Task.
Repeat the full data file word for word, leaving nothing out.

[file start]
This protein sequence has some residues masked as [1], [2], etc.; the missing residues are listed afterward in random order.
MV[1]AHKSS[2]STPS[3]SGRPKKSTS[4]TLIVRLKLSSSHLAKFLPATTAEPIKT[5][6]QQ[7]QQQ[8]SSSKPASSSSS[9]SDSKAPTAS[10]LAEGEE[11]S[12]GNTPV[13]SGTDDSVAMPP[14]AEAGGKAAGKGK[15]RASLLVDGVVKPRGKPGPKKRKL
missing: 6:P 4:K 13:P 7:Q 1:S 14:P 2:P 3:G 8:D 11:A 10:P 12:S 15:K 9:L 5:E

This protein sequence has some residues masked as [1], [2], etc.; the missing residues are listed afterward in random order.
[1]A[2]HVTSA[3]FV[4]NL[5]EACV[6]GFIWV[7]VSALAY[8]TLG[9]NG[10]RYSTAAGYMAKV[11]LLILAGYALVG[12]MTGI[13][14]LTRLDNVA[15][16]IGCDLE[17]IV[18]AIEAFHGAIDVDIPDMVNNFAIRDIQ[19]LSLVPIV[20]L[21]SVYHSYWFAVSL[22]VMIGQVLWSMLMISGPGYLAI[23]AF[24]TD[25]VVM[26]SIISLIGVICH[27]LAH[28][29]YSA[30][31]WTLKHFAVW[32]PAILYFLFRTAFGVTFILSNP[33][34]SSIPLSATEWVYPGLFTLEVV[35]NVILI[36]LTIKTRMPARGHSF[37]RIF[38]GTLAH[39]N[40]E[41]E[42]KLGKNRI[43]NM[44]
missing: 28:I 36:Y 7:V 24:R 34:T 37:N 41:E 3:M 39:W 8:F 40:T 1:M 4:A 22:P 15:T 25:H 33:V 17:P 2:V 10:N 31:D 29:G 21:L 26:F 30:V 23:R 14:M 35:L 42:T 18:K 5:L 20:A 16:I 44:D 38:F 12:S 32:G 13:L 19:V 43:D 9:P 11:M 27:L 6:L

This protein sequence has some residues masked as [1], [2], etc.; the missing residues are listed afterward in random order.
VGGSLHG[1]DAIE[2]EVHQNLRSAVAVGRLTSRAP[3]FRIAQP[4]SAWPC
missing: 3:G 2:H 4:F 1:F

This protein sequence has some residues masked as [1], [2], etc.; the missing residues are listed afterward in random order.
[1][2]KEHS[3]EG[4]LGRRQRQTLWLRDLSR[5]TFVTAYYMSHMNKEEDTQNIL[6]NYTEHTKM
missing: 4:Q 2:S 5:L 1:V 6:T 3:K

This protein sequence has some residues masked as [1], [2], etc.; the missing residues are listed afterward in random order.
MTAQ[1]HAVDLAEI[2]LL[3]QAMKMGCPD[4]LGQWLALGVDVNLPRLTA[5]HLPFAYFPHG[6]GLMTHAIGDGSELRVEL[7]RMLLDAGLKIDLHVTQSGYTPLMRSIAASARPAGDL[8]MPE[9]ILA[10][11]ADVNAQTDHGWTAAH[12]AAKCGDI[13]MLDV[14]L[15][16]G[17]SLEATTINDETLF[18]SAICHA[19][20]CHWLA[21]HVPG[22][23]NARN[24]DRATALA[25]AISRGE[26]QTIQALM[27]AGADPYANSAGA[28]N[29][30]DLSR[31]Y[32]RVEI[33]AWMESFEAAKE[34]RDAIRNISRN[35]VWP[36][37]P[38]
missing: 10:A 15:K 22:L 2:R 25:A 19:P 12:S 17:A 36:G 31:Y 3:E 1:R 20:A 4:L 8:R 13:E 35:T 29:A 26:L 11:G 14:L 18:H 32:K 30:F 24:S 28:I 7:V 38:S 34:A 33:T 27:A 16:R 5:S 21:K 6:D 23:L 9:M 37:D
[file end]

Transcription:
This protein sequence has some residues masked as [1], [2], etc.; the missing residues are listed afterward in random order.
MV[1]AHKSS[2]STPS[3]SGRPKKSTS[4]TLIVRLKLSSSHLAKFLPATTAEPIKT[5][6]QQ[7]QQQ[8]SSSKPASSSSS[9]SDSKAPTAS[10]LAEGEE[11]S[12]GNTPV[13]SGTDDSVAMPP[14]AEAGGKAAGKGK[15]RASLLVDGVVKPRGKPGPKKRKL
missing: 6:P 4:K 13:P 7:Q 1:S 14:P 2:P 3:G 8:D 11:A 10:P 12:S 15:K 9:L 5:E

This protein sequence has some residues masked as [1], [2], etc.; the missing residues are listed afterward in random order.
[1]A[2]HVTSA[3]FV[4]NL[5]EACV[6]GFIWV[7]VSALAY[8]TLG[9]NG[10]RYSTAAGYMAKV[11]LLILAGYALVG[12]MTGI[13][14]LTRLDNVA[15][16]IGCDLE[17]IV[18]AIEAFHGAIDVDIPDMVNNFAIRDIQ[19]LSLVPIV[20]L[21]SVYHSYWFAVSL[22]VMIGQVLWSMLMISGPGYLAI[23]AF[24]TD[25]VVM[26]SIISLIGVICH[27]LAH[28][29]YSA[30][31]WTLKHFAVW[32]PAILYFLFRTAFGVTFILSNP[33][34]SSIPLSATEWVYPGLFTLEVV[35]NVILI[36]LTIKTRMPARGHSF[37]RIF[38]GTLAH[39]N[40]E[41]E[42]KLGKNRI[43]NM[44]
missing: 28:I 36:Y 7:V 24:R 34:T 37:N 41:E 3:M 39:W 8:F 40:T 1:M 4:A 22:P 15:T 25:H 33:V 17:P 2:V 10:N 31:D 29:G 21:L 26:F 30:V 23:R 14:M 35:L 42:T 18:K 5:L 20:A 16:I 44:D 38:F 12:S 32:G 13:L 19:V 43:D 9:P 11:M 27:L 6:L

This protein sequence has some residues masked as [1], [2], etc.; the missing residues are listed afterward in random order.
VGGSLHG[1]DAIE[2]EVHQNLRSAVAVGRLTSRAP[3]FRIAQP[4]SAWPC
missing: 3:G 2:H 4:F 1:F

This protein sequence has some residues masked as [1], [2], etc.; the missing residues are listed afterward in random order.
[1][2]KEHS[3]EG[4]LGRRQRQTLWLRDLSR[5]TFVTAYYMSHMNKEEDTQNIL[6]NYTEHTKM
missing: 4:Q 2:S 5:L 1:V 6:T 3:K

This protein sequence has some residues masked as [1], [2], etc.; the missing residues are listed afterward in random order.
MTAQ[1]HAVDLAEI[2]LL[3]QAMKMGCPD[4]LGQWLALGVDVNLPRLTA[5]HLPFAYFPHG[6]GLMTHAIGDGSELRVEL[7]RMLLDAGLKIDLHVTQSGYTPLMRSIAASARPAGDL[8]MPE[9]ILA[10][11]ADVNAQTDHGWTAAH[12]AAKCGDI[13]MLDV[14]L[15][16]G[17]SLEATTINDETLF[18]SAICHA[19][20]CHWLA[21]HVPG[22][23]NARN[24]DRATALA[25]AISRGE[26]QTIQALM[27]AGADPYANSAGA[28]N[29][30]DLSR[31]Y[32]RVEI[33]AWMESFEAAKE[34]RDAIRNISRN[35]VWP[36][37]P[38]
missing: 10:A 15:K 22:L 2:R 25:A 19:P 12:S 17:A 36:G 31:Y 3:E 1:R 20:A 4:L 8:R 13:E 35:T 29:A 26:L 11:G 14:L 18:H 32:K 30:F 24:S 28:I 7:V 38:S 34:A 33:T 27:A 16:R 5:S 21:K 6:D 23:L 9:M 37:D